In the midst of my feelings of isolation about this, I decided that I really wanted to reach at least one group here in Oregon – those with whom I sing in a choir – in a way that could allow them to have some personal connection with 9/11. So I invited them to join me in a place that is just beside the tributes for the responders who died.

I asked how many were currently or had been teachers or worked in schools. Nearly half of the choir raised hands! (We have lots of music teachers in our choir.) Then I asked who all had ever HAD a teacher, which of course brought in everyone. I recalled how, early in my work in NYC, someone mentioned that there are 1.2 million children in NYC schools, and that there were nearly 30 schools that had to evacuate that day from in or around Ground Zero. No one came to tell the principals that the fire couldn’t be put out and that things wouldn’t be getting better. No one came to help them leave. So schools waited until after the towers collapsed and then had to evacuate in the midst of that deluge of smoke and roiling debris, and the falling, burning bits of computers and phones and chairs… and people.

I recalled that, not long after I began my work in NYC, comments began to be made about the miracle it was that all school children made it out of their schools alive and with almost no injuries. But I see it a little differently. I know that not one single group of students was abandoned by their teachers and staff. Students survived because teachers and staff had the courage and tenacity to walk those kids through all of that mayhem to safety. In a different application of the phrase – and in a very real sense – no child was left behind on 9/11. I still marvel at the stories of teachers whose spouses showed up and begged them to run for their lives, and those teachers implored their spouses to carry kids so the class could move faster. I tear up thinking of the stories of kindergarten teachers, whose students were the tiniest of all and had only experienced five days of school. They admonished their students not to let go of the hand they were holding no matter what. They led their classes, snaking through smoke so thick they couldn’t see the back end of the line, steadily moving forward on faith. Many of the teachers in those schools were first-year teachers, so this was their fifth day of teaching! I shiver to think of the “what ifs” like the one school that had a classroom with a teacher and students who were all deaf and who didn’t hear the all-call to evacuate, and of the one staff person who realized it after she’d left the building and went back….

None of those students in lower Manhattan made it out because of the actions of someone. They made it out because of the actions of everyone.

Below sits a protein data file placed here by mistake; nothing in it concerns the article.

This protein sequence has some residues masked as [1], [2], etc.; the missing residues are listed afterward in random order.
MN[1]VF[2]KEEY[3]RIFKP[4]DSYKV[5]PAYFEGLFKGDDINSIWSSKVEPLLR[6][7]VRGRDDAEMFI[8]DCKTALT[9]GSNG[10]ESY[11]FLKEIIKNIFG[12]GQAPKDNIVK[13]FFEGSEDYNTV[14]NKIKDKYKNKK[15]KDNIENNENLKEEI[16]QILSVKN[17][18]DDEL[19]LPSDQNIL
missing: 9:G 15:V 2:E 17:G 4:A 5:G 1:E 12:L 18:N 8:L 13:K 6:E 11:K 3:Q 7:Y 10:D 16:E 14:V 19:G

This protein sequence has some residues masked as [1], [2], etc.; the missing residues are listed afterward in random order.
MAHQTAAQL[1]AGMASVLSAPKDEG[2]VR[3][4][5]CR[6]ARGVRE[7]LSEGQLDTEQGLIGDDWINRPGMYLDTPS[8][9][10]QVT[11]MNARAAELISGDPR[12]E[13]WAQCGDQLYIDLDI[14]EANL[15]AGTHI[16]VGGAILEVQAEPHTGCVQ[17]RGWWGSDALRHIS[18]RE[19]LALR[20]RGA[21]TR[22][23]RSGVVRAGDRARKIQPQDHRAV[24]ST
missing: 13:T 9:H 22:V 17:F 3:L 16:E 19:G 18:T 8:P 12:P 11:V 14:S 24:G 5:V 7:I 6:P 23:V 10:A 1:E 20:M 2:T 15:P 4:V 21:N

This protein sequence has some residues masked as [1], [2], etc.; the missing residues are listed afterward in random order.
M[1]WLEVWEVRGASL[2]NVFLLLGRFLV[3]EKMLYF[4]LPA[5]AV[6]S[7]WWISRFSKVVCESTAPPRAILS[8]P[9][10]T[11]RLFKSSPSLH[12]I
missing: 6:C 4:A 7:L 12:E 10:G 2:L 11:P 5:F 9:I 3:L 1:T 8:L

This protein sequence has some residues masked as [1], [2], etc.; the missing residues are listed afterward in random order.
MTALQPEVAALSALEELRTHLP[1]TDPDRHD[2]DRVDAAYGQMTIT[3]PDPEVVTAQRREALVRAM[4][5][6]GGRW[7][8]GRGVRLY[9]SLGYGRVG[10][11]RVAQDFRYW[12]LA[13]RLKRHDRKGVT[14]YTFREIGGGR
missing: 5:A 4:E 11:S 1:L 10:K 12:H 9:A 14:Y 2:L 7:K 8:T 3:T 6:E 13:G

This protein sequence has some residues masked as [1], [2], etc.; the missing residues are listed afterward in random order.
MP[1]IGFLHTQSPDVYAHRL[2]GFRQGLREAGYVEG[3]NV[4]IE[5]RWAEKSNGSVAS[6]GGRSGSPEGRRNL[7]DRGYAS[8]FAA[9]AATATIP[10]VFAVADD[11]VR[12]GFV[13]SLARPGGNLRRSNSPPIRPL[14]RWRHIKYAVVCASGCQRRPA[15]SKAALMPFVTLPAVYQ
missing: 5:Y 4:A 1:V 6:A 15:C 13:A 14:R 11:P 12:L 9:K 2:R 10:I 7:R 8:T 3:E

I invited my fellow choir members, and I invite all of you, to think back to a teacher that you had – no, to think back to every teacher that you had – and reflect for a moment on the likelihood that, even those teachers you didn’t like all that well would have done the same for you. Make it personal by reflecting on the incredible role teachers played in the development of who you became, and by recognizing that, at the time, we didn’t recognize how much they were really doing for us that went far beyond academics.

So on this decade anniversary, I celebrate their actions that day as a demonstration of the unspoken pledge that teachers take that goes way beyond “that we’ll teach” and lands squarely on “that we’ll protect” at a most basic level. Military people go to war and fight alongside a team of people who are all trained, who are all looking out for themselves and for one another. On 9/11, teachers and school staff left their buildings and walked into the war zone, fulfilling their responsibility to care for a whole classroom of kids who hadn’t had any training and didn’t know their part in looking out for one another or taking care of themselves. And they all got out – together.

I see it not as a miracle, but as a tribute to raw courage in the face of unparalleled threat. Unsung heroes among us. Everyday people who did extraordinary things. So to make it personal, as we pay tribute to those who lost their lives – victims and first responders – we can also pay tribute to those teachers of that place on that day in New York, and secondarily, to all of our teachers and school staff who, unknowingly, likely took that same unspoken pledge.

I am privileged to come in to the aftermath of these events and hear these stories of resolute spirit and raw determination. I am awestruck by their strength and tenacity. I am grateful for their bravery and their mettle. Having this window into their lives leaves me absolutely certain: I have the best job in the world.